Companies make moves to go green, but Texas says no to bag bans

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Plastic bag bans spread across country, but not Texas

Starbucks is dropping plastic straws. Dunkin Donuts is ditching Styrofoam. But despite corporate moves to be more environmentally-friendly, Texas is proudly bucking the trend.

Late last month, the state supreme court ruled plastic bag bans in cities across Texas were unconstitutional. Eleven cities passed bag bans: Austin, Sunset Valley, Port Aransas, Laguna Vista, Fort Stockton, Eagle Pass, Corpus Christi, Brownsville, Kermit, Freer and South Padre Island.

Dallas had previously considered it but never passed it.

Retail groups sued to overturn the Laredo ban and the move was supported by Texas Attorney General Ken Paxton. Paxton warned cities with current disposable plastic bag bans that they'll face legal action if they continue to enforce such ordinances.

The ruling is one in line with what state leaders have been emphasizing more and more: cities shouldn't try to clamp down on what they see as individual freedoms.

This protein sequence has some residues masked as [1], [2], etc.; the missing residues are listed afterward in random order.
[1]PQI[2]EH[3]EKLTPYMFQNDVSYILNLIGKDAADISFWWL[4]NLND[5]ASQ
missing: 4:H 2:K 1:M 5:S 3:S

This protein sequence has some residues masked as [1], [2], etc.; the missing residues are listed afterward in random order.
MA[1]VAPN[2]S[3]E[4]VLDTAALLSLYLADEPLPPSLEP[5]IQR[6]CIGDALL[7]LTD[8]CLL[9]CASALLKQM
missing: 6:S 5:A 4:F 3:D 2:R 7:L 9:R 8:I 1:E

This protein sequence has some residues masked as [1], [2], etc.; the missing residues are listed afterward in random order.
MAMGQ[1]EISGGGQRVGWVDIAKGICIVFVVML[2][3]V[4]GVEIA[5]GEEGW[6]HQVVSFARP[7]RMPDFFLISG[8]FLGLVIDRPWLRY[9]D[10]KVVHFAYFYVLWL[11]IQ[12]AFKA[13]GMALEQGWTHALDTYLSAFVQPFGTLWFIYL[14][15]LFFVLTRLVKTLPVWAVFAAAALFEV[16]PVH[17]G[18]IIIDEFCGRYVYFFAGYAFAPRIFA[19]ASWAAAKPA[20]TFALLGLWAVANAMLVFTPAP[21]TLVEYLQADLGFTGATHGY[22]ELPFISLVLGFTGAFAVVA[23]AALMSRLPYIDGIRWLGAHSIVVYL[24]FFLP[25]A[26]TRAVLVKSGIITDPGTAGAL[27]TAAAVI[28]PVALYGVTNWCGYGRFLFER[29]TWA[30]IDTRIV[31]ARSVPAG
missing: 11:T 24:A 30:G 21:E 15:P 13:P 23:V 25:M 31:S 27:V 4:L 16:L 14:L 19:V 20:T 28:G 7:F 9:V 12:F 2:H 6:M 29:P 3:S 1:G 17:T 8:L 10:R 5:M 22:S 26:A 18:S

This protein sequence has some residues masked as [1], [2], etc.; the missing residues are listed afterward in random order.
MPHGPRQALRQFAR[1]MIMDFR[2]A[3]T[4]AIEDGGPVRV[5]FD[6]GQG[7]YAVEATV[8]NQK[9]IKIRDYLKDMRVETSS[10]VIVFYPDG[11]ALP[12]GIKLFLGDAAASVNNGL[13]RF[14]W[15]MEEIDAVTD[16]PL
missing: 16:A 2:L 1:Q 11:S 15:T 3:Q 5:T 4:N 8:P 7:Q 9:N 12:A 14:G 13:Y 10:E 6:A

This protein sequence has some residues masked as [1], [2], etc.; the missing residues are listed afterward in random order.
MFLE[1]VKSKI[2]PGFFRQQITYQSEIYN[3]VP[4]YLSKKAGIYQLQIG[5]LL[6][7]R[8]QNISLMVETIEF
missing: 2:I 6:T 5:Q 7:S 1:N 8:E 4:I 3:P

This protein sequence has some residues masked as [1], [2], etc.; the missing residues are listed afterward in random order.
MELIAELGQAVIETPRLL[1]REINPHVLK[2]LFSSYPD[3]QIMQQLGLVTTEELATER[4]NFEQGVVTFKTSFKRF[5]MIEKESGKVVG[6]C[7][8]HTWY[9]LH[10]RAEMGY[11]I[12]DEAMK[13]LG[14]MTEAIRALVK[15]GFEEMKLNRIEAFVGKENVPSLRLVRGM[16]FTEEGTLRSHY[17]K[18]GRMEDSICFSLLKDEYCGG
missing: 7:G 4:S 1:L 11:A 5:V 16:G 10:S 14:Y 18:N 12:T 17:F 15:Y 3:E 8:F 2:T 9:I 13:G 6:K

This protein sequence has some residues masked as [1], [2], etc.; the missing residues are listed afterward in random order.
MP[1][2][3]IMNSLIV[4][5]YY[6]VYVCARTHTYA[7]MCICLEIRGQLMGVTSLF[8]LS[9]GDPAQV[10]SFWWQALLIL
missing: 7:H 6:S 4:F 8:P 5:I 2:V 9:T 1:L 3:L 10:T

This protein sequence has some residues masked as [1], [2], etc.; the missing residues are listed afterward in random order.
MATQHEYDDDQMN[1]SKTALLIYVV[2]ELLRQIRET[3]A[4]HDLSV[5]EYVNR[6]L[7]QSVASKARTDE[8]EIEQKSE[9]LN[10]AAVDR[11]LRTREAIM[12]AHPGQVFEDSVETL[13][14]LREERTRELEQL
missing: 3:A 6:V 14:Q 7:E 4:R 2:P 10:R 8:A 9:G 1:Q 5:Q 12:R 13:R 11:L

State lawmakers last year passed a law keeping cities from regulating cell phone towers, instead making it a state issue.

Bag bans have spread across the country as more and more cities struggle with the bags that wind up in trees and ditches and take thousands of years to degrade. Many municipal recycling systems, including Houston's, don't accept bags either.

But as the bans spread internationally, consumers -- and lawmakers -- are pushing back.

Michigan passed a ban on banning plastic bags in 2015. Idaho, Arizona and Missouri have similar legislation.

Industries that play a role in bag production have been vocal as well, from the American Chemistry Council to the Retail Merchants Association, suggesting that plastic bags are a tiny percent of pollution and litter, and that the bans don't work.

Novolex, a company that produces a number of plastic bags, even created a website called "Bag The Ban" that claims that plastic bags are actually "the right choice for the environment" and suggests that 90 percent of consumers reuse plastic bags. A flyer even connects grocery store basket thefts with bag bans, though offers no direct evidence that the ban led to the thefts.

But there's nothing to stop businesses from making its own rules about bags. Stores like Aldi charge for plastic bags.

Texas' court decision goes directly to whether or not bags are considered "garbage" under state law. The court ruled it is, and therefore could not be banned under state law. Local laws may not conflict with state law.
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